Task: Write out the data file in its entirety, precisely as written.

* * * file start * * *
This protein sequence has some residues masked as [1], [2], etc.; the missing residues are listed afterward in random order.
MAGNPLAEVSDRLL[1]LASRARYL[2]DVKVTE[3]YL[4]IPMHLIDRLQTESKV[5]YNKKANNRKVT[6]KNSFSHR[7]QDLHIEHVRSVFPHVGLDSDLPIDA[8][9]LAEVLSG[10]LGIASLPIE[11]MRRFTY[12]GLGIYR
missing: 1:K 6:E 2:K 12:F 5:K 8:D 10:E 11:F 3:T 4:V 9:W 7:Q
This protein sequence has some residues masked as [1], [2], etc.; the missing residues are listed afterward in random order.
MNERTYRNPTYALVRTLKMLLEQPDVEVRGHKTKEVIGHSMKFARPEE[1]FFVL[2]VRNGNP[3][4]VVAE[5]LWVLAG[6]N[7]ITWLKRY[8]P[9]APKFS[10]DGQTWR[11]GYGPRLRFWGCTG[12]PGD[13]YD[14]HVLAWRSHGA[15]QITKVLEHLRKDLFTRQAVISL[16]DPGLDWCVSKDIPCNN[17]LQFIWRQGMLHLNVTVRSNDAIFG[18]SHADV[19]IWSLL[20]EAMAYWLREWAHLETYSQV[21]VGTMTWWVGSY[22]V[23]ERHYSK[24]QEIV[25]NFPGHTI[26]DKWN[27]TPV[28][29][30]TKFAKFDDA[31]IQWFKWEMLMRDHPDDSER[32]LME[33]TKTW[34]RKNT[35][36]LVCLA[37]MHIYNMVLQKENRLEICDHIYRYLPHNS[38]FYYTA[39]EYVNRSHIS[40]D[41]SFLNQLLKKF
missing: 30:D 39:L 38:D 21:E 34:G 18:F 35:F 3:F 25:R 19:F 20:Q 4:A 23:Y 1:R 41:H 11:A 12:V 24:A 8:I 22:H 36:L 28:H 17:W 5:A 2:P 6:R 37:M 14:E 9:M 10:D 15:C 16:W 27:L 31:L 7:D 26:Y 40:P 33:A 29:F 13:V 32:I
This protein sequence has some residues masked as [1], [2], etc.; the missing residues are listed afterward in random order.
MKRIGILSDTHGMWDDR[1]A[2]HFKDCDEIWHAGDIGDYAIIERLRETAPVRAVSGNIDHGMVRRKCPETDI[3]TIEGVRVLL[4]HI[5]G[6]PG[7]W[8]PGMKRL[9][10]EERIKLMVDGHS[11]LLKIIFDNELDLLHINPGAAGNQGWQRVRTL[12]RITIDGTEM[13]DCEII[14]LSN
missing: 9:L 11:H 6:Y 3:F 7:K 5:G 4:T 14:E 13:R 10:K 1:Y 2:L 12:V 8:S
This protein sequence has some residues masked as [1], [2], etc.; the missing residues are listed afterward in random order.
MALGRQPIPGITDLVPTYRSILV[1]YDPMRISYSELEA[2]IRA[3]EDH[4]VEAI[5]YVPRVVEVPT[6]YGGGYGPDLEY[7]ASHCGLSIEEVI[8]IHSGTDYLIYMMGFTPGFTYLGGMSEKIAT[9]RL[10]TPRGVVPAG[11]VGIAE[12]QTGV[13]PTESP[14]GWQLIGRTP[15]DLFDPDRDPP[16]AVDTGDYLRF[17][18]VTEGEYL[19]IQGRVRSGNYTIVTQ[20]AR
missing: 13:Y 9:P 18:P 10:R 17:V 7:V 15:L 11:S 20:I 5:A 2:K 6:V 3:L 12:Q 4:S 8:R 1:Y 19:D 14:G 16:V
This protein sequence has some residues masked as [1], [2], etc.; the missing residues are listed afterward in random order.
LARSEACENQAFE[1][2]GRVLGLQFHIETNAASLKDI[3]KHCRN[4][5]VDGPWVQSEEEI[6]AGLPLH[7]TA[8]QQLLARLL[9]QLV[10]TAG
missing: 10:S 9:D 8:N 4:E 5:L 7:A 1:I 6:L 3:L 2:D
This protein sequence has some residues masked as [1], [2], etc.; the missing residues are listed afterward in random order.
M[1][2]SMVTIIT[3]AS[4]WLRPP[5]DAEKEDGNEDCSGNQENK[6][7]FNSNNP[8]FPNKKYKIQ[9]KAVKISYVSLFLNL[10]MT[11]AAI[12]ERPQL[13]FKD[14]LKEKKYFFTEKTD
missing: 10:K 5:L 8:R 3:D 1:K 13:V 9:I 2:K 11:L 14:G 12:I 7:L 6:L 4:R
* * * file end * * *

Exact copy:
This protein sequence has some residues masked as [1], [2], etc.; the missing residues are listed afterward in random order.
MAGNPLAEVSDRLL[1]LASRARYL[2]DVKVTE[3]YL[4]IPMHLIDRLQTESKV[5]YNKKANNRKVT[6]KNSFSHR[7]QDLHIEHVRSVFPHVGLDSDLPIDA[8][9]LAEVLSG[10]LGIASLPIE[11]MRRFTY[12]GLGIYR
missing: 1:K 6:E 2:K 12:F 5:K 8:D 10:E 11:F 3:T 4:V 9:W 7:Q
This protein sequence has some residues masked as [1], [2], etc.; the missing residues are listed afterward in random order.
MNERTYRNPTYALVRTLKMLLEQPDVEVRGHKTKEVIGHSMKFARPEE[1]FFVL[2]VRNGNP[3][4]VVAE[5]LWVLAG[6]N[7]ITWLKRY[8]P[9]APKFS[10]DGQTWR[11]GYGPRLRFWGCTG[12]PGD[13]YD[14]HVLAWRSHGA[15]QITKVLEHLRKDLFTRQAVISL[16]DPGLDWCVSKDIPCNN[17]LQFIWRQGMLHLNVTVRSNDAIFG[18]SHADV[19]IWSLL[20]EAMAYWLREWAHLETYSQV[21]VGTMTWWVGSY[22]V[23]ERHYSK[24]QEIV[25]NFPGHTI[26]DKWN[27]TPV[28][29][30]TKFAKFDDA[31]IQWFKWEMLMRDHPDDSER[32]LME[33]TKTW[34]RKNT[35][36]LVCLA[37]MHIYNMVLQKENRLEICDHIYRYLPHNS[38]FYYTA[39]EYVNRSHIS[40]D[41]SFLNQLLKKF
missing: 30:D 39:L 38:D 21:E 34:G 18:F 35:F 3:F 25:R 19:F 20:Q 4:A 23:Y 1:R 41:H 11:A 12:V 24:A 8:I 22:H 36:L 28:H 17:W 5:A 2:P 6:R 37:M 14:E 9:M 10:D 15:C 16:W 27:L 31:L 7:D 26:Y 40:P 33:A 29:F 13:V 32:I
This protein sequence has some residues masked as [1], [2], etc.; the missing residues are listed afterward in random order.
MKRIGILSDTHGMWDDR[1]A[2]HFKDCDEIWHAGDIGDYAIIERLRETAPVRAVSGNIDHGMVRRKCPETDI[3]TIEGVRVLL[4]HI[5]G[6]PG[7]W[8]PGMKRL[9][10]EERIKLMVDGHS[11]LLKIIFDNELDLLHINPGAAGNQGWQRVRTL[12]RITIDGTEM[13]DCEII[14]LSN
missing: 9:L 11:H 6:Y 3:F 7:K 5:G 4:T 14:E 13:R 10:K 1:Y 2:L 12:V 8:S
This protein sequence has some residues masked as [1], [2], etc.; the missing residues are listed afterward in random order.
MALGRQPIPGITDLVPTYRSILV[1]YDPMRISYSELEA[2]IRA[3]EDH[4]VEAI[5]YVPRVVEVPT[6]YGGGYGPDLEY[7]ASHCGLSIEEVI[8]IHSGTDYLIYMMGFTPGFTYLGGMSEKIAT[9]RL[10]TPRGVVPAG[11]VGIAE[12]QTGV[13]PTESP[14]GWQLIGRTP[15]DLFDPDRDPP[16]AVDTGDYLRF[17][18]VTEGEYL[19]IQGRVRSGNYTIVTQ[20]AR
missing: 13:Y 9:P 18:P 10:R 17:V 7:V 15:L 11:S 20:I 5:A 2:K 6:V 3:L 12:Q 4:S 8:R 1:Y 19:D 14:G 16:V
This protein sequence has some residues masked as [1], [2], etc.; the missing residues are listed afterward in random order.
LARSEACENQAFE[1][2]GRVLGLQFHIETNAASLKDI[3]KHCRN[4][5]VDGPWVQSEEEI[6]AGLPLH[7]TA[8]QQLLARLL[9]QLV[10]TAG
missing: 10:S 9:D 8:N 4:E 5:L 7:A 1:I 6:L 3:L 2:D
This protein sequence has some residues masked as [1], [2], etc.; the missing residues are listed afterward in random order.
M[1][2]SMVTIIT[3]AS[4]WLRPP[5]DAEKEDGNEDCSGNQENK[6][7]FNSNNP[8]FPNKKYKIQ[9]KAVKISYVSLFLNL[10]MT[11]AAI[12]ERPQL[13]FKD[14]LKEKKYFFTEKTD
missing: 10:K 5:L 8:R 3:D 1:K 13:V 9:I 2:K 11:L 14:G 12:I 7:L 6:L 4:R